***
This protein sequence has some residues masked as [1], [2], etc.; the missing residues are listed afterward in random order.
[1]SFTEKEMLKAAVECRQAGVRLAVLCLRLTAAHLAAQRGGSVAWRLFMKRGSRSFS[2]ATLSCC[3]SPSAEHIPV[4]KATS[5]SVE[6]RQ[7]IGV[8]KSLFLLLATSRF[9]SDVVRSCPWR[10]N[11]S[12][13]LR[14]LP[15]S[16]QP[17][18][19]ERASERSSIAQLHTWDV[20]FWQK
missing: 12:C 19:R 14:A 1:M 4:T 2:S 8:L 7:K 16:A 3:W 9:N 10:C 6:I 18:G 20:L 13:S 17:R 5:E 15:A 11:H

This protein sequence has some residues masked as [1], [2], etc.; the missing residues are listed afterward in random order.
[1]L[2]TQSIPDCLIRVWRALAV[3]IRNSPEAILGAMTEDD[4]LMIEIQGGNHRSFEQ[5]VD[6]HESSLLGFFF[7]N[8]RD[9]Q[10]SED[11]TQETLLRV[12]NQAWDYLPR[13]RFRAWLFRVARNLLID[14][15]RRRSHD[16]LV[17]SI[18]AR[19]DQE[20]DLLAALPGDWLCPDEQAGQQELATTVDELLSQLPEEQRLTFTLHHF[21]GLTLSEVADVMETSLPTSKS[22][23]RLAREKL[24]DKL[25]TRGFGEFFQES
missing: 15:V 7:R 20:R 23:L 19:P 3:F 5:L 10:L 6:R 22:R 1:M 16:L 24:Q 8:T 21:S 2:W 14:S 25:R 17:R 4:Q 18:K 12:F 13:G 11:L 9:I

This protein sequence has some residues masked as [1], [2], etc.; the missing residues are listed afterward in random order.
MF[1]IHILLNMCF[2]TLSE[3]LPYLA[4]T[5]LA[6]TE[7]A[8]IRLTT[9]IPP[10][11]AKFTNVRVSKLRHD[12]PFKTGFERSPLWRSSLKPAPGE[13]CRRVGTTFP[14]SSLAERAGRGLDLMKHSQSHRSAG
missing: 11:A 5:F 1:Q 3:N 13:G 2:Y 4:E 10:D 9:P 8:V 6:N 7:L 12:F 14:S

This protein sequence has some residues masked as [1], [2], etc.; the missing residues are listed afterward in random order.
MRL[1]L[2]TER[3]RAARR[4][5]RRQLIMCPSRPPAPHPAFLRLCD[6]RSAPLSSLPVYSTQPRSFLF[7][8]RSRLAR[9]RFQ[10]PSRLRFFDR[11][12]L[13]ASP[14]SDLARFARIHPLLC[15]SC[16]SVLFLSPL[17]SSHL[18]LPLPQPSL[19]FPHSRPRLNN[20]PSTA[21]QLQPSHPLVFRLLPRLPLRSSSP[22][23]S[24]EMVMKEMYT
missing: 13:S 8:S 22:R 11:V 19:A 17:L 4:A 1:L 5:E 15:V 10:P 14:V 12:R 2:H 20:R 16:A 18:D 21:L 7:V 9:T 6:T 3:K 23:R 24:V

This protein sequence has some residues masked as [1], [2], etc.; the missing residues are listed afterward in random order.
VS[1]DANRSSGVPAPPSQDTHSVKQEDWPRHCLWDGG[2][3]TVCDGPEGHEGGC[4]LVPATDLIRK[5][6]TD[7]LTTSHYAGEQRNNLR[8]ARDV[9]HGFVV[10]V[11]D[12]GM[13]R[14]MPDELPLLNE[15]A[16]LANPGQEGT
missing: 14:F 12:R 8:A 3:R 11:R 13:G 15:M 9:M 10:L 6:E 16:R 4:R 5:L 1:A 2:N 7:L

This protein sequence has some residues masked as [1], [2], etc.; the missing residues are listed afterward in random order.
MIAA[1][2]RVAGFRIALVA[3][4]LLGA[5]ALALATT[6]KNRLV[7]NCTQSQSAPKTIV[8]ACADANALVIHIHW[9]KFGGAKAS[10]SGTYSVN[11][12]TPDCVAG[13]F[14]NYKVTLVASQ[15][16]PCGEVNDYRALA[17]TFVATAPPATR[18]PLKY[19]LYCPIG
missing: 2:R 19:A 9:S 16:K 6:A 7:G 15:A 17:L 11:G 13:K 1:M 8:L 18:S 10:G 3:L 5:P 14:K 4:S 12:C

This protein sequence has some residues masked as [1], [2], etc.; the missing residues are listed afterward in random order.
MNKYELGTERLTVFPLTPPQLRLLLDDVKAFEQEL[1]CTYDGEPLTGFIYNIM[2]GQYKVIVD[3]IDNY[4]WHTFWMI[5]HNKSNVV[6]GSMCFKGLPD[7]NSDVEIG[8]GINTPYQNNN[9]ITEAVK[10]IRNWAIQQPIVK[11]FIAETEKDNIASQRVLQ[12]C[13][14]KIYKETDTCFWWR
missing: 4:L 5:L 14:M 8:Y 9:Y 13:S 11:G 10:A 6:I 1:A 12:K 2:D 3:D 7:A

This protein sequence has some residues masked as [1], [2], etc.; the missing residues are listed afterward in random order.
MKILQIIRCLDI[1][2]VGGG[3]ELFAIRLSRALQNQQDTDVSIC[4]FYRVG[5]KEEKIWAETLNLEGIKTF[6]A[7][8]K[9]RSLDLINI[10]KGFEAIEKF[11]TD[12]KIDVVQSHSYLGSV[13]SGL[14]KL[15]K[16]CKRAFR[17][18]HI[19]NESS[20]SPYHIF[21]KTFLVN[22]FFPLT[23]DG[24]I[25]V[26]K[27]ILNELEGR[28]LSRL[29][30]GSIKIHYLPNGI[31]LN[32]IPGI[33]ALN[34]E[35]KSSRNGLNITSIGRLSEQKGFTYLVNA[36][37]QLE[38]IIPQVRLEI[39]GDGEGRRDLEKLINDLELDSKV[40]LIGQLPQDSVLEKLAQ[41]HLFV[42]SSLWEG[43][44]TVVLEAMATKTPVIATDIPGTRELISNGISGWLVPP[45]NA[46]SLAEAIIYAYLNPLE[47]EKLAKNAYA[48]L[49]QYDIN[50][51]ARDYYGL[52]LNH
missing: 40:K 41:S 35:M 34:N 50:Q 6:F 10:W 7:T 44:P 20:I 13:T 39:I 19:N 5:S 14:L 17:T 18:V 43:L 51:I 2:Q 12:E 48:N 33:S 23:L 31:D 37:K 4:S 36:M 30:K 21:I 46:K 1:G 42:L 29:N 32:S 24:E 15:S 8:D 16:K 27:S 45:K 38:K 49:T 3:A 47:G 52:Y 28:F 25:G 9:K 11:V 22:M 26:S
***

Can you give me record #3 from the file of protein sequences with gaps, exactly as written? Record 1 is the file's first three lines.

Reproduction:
This protein sequence has some residues masked as [1], [2], etc.; the missing residues are listed afterward in random order.
MF[1]IHILLNMCF[2]TLSE[3]LPYLA[4]T[5]LA[6]TE[7]A[8]IRLTT[9]IPP[10][11]AKFTNVRVSKLRHD[12]PFKTGFERSPLWRSSLKPAPGE[13]CRRVGTTFP[14]SSLAERAGRGLDLMKHSQSHRSAG
missing: 11:A 5:F 1:Q 3:N 13:G 2:Y 4:E 10:D 9:P 8:V 6:N 7:L 12:F 14:S